Inmarsat signs Crisis Connectivity Charter

Inmarsat, along with world-leading satellite operators under the umbrella of the EMEA Satellite Operators Association (ESOA) and the Global VSAT Forum (GVF), has signed a Crisis Connectivity Charter at the World Humanitarian Summit Global Consultation in Geneva.

The signing, which took place with the United Nations (UN) Office for Coordination of Humanitarian Aid (OCHA) and the Emergency Telecommunications Cluster (ETC), signalled Inmarsat’s commitment to enhancing connectivity in humanitarian emergencies.

The Charter formalises terms and protocols to increase the ability of emergency response teams to access satellite-based communications when local networks are affected, destroyed or overloaded in the wake of a disaster.

Critical role

In the past year alone, global natural disasters in Vanuatu, Nepal and the Philippines have demonstrated the critical role of communications in the wake of a crisis.

The satellite sector is often part of the first responder team, providing immediate communications links that support supply logistics, urgent medical care and coordination of relief efforts.

The principles of the Charter also include increased coordination to prioritise access to bandwidth for humanitarian purposes during disaster operations; pre-positioned satellite equipment; transmission capacity at times of disaster in 20 high-risk countries in Europe, the Middle-East, Africa and Asia; and training and capacity building for the humanitarian community across all five continents.

Satellite solutions

Aarti Holla, Secretary General of ESOA, said: “ESOA is honoured to have led this effort on behalf of member satellite operators who collectively deliver global coverage and connectivity.

“We have to recognise that the number of crises around the world is increasing both as a result of climate change and geo-politics. As a result, the unique ability of satellite solutions to help save lives is becoming indispensable and the Charter will enable the ETC to trigger pre-positioned satellite solutions in any one of their 20 high-risk countries or beyond.”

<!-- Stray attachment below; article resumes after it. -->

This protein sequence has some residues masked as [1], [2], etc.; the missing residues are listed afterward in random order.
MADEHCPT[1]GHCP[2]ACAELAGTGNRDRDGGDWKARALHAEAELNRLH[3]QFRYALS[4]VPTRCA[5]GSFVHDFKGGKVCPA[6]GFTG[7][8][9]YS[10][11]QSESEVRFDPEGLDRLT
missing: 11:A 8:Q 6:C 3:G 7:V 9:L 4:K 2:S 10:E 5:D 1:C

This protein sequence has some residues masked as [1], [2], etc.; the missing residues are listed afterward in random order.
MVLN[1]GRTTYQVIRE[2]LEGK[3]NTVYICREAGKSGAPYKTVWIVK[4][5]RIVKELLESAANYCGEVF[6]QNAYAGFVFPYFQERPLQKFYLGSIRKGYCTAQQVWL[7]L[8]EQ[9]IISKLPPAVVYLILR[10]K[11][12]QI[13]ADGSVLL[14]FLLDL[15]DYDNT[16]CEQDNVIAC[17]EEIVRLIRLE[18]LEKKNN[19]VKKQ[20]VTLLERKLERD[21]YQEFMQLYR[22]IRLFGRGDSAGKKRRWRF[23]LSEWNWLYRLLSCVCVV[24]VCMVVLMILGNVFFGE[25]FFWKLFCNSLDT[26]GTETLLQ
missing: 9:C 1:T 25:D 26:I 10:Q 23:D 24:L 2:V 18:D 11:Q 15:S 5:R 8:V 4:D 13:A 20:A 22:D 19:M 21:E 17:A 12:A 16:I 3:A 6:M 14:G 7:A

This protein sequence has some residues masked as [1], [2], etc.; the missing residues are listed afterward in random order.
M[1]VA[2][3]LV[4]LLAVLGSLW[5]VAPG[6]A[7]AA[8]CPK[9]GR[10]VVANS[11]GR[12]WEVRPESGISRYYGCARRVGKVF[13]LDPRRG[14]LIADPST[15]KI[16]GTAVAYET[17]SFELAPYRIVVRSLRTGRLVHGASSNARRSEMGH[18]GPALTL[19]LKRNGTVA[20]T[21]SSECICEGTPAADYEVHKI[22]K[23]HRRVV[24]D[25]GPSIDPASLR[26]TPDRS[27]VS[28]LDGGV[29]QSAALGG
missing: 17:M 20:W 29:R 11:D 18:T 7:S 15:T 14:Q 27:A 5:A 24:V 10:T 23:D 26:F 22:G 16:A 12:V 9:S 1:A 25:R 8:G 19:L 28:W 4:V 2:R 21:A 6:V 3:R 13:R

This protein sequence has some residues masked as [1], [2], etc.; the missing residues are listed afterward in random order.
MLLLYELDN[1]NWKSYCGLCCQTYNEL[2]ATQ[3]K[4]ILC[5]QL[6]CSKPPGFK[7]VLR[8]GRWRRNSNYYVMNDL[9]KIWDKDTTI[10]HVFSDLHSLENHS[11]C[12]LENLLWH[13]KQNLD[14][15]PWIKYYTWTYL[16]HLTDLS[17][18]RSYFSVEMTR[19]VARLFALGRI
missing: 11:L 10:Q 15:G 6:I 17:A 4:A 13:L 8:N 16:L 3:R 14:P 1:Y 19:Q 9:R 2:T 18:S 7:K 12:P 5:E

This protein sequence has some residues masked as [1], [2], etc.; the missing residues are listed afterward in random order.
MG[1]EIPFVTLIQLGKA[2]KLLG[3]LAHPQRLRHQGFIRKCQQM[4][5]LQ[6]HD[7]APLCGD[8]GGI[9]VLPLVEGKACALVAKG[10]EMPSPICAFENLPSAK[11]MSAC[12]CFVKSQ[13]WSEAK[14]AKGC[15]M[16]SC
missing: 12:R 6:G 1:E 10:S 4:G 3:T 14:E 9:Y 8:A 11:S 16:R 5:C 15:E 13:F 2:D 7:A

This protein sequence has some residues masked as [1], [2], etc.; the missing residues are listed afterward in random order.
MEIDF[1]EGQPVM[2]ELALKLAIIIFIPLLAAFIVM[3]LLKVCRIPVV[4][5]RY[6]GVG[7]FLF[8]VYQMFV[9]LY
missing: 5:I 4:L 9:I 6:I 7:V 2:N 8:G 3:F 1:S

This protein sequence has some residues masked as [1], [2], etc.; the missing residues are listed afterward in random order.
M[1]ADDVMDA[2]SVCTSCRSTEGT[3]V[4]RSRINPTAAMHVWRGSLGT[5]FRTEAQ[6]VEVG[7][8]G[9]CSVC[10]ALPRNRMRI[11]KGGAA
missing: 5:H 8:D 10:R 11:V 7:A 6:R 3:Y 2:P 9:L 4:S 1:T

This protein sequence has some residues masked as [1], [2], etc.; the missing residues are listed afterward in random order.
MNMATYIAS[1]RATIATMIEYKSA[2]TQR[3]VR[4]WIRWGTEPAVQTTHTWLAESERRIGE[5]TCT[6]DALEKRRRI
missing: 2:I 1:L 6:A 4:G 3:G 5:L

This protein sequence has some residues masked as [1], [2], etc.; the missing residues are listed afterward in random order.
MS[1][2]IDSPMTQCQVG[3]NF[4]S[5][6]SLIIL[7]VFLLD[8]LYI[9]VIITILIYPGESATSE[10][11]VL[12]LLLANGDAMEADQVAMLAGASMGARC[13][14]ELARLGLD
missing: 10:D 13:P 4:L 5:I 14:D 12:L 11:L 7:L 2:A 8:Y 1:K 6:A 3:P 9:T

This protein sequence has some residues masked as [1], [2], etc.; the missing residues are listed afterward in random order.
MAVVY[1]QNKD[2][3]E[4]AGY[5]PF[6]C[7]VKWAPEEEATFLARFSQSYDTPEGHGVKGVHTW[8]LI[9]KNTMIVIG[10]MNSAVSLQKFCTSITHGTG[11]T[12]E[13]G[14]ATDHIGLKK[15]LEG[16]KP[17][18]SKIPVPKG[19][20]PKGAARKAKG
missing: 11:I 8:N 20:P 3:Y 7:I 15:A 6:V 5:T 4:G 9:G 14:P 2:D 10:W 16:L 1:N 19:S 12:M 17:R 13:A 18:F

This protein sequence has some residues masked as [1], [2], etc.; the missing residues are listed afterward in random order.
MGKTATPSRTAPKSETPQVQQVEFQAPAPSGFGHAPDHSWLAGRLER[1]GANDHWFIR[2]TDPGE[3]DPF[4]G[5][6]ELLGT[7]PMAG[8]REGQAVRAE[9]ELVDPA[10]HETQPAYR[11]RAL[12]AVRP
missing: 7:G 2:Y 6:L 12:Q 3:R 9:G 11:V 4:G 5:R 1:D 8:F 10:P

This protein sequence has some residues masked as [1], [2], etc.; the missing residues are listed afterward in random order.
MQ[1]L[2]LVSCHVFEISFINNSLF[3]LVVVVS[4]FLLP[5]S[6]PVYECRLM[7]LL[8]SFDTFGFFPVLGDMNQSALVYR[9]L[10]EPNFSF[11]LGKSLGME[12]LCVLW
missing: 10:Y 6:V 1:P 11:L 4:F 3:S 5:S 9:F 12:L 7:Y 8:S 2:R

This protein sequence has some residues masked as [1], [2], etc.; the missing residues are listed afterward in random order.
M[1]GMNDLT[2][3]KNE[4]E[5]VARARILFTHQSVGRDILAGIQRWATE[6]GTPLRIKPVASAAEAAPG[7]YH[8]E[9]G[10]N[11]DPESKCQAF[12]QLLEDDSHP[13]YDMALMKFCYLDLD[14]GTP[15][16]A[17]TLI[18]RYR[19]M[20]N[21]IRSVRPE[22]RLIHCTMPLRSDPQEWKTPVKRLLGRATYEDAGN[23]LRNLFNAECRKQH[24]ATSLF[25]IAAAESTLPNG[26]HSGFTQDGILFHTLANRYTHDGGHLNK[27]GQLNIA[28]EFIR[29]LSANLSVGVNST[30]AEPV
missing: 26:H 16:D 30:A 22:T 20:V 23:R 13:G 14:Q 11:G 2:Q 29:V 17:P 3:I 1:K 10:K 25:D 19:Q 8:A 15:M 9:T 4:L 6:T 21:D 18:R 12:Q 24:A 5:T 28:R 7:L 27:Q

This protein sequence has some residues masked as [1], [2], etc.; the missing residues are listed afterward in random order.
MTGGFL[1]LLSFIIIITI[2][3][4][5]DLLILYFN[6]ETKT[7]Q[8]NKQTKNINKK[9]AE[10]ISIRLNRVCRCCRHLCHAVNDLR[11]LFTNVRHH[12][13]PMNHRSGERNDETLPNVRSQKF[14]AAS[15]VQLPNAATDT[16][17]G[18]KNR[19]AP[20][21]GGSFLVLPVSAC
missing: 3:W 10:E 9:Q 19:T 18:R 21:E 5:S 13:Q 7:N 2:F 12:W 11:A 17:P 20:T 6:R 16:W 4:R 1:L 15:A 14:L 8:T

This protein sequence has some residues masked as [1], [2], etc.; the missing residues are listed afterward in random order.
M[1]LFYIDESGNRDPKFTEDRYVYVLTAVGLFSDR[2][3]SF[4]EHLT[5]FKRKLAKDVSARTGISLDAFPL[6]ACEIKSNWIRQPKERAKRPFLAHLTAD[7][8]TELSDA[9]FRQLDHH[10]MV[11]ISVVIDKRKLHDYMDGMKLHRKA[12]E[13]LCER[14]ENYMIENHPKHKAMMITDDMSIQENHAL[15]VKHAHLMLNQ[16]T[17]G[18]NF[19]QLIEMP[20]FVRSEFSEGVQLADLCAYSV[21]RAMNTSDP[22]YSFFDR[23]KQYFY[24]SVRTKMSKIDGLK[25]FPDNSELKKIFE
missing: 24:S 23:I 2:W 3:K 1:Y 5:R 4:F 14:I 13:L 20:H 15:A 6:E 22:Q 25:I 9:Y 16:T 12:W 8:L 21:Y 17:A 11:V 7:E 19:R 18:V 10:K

Signing the Charter on behalf of UN OCHA, Stephen O’Brien, UN Under-Secretary General for Humanitarian Affairs and the UN’s Emergency Relief Coordinator said: “The humanitarian community relies on satellite communications as they are the only technology that are immune to natural disasters and that can be immediately deployed, regardless of constraints such as geography. 

Humanitarian community

“This is a significant step for the humanitarian community and a step change in the way we have worked with satellite operators in the past.”

Chair of the ETC and Chief Information Officer of the World Food Programme (WFP), Jakob Kern, noted: “The Charter seeks to ensure improved access to communications services in humanitarian emergencies, and with satellite services we can save lives.

“Through the Crisis Connectivity Charter and the ETC network, we endeavour to ensure that by 2020 all those responding to disasters, especially affected people, can communicate to respond, recover and redevelop. Mobilising their members in this way, ESOA and GVF are supporting the ETC in making this vision a reality.”

Emergency communications

Signing for GVF, David Hartshorn, Secretary General noted: “Our members provide emergency communications on all continents using key satellite spectrum such as the C-band.

“We hope governments and administrations the world over will recognise the vital role satellite operators play in the globe’s telecommunications infrastructure and its ability to ensure an immediate, robust and resilient response to disasters.”